- May promote brain function. These sulfur compounds may also protect your brain from age-related mental decline and disease (35Trusted Source).
- May fight infections. Research in animals shows that kaempferol, which is present in leeks, may protect against bacterial, virus and yeast infections (10Trusted Source).
Although these results are promising, more studies are necessary.
Leeks may help lower blood sugar levels, promote brain function and fight infections. However, more research is needed to confirm these benefits.
10. Easy to Add to Your Diet
Leeks make a delicious, nutritious and versatile addition to any diet.
To prepare them, cut the roots and dark green ends off, keeping only the white and light green parts.
Then, slice them lengthwise and rinse under running water, scrubbing away the dirt and sand that may have accumulated between their layers.
Leeks can be eaten raw, but you can also poach, fry, roast, braise, boil, or pickle them.
They make a great addition to soups, dips, stews, taco fillings, salads, quiches, stir-fries and potato dishes. You can also eat them on your own.
You can refrigerate raw leeks for about a week and cooked ones for around two days.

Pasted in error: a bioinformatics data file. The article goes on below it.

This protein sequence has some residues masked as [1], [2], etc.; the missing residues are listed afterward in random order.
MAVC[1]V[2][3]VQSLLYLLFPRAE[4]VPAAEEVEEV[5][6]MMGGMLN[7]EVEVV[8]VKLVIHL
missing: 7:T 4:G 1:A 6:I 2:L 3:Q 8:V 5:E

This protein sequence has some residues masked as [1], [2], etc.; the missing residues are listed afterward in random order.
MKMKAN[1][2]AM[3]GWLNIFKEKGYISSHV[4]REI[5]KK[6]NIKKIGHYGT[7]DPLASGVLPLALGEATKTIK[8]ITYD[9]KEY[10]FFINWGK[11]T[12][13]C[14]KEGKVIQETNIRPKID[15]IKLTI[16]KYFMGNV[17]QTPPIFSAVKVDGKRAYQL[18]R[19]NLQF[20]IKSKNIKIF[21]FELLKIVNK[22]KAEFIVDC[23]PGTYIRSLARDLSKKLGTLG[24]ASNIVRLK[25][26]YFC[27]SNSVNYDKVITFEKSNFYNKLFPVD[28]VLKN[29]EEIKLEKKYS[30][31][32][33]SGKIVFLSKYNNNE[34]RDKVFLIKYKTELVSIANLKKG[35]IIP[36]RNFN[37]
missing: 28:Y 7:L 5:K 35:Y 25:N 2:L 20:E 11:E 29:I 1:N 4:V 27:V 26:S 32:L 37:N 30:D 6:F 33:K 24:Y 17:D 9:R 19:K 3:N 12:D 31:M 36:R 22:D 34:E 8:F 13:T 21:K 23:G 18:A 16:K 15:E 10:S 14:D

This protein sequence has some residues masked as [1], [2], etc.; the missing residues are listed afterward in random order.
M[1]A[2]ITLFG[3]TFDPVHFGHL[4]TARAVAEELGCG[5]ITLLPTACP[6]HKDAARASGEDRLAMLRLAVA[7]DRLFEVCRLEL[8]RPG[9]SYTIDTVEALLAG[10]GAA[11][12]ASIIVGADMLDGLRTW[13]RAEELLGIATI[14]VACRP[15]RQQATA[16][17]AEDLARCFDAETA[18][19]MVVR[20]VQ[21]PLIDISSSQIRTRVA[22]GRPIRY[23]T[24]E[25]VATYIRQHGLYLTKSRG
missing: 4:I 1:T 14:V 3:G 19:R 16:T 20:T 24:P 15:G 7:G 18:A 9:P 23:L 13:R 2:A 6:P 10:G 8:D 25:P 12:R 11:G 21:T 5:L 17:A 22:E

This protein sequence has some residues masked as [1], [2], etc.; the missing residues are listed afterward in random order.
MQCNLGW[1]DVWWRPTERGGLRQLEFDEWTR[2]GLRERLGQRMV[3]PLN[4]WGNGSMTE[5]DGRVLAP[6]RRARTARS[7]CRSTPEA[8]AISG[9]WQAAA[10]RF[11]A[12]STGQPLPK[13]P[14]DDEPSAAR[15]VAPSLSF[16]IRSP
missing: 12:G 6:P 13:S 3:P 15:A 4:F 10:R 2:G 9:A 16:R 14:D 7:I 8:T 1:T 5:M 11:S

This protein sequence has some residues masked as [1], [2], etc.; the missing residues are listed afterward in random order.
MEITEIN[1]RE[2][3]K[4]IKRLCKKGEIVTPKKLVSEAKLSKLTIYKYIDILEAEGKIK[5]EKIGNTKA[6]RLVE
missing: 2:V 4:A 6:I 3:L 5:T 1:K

Unlike cultivated leeks, wild ramps are incredibly pungent. Just a small amount of ramps can add a burst of strong, garlic-like flavor to your favorite dish.
Leeks are versatile and easy to add to your diet. You can eat them on their own or add them to a variety of main or side dishes.
The Bottom Line
Leeks and wild ramps boast a variety of nutrients and beneficial compounds that may improve your digestion, promote weight loss, reduce inflammation, fight heart disease and combat cancer.
In addition, they may lower blood sugar levels, protect your brain and fight infections.
These alliums, which are closely related to garlic and onions, make great additions to a healthy diet.
Reposted with permission from our media associate Healthline.
EcoWatch Daily Newsletter
By Will Sarni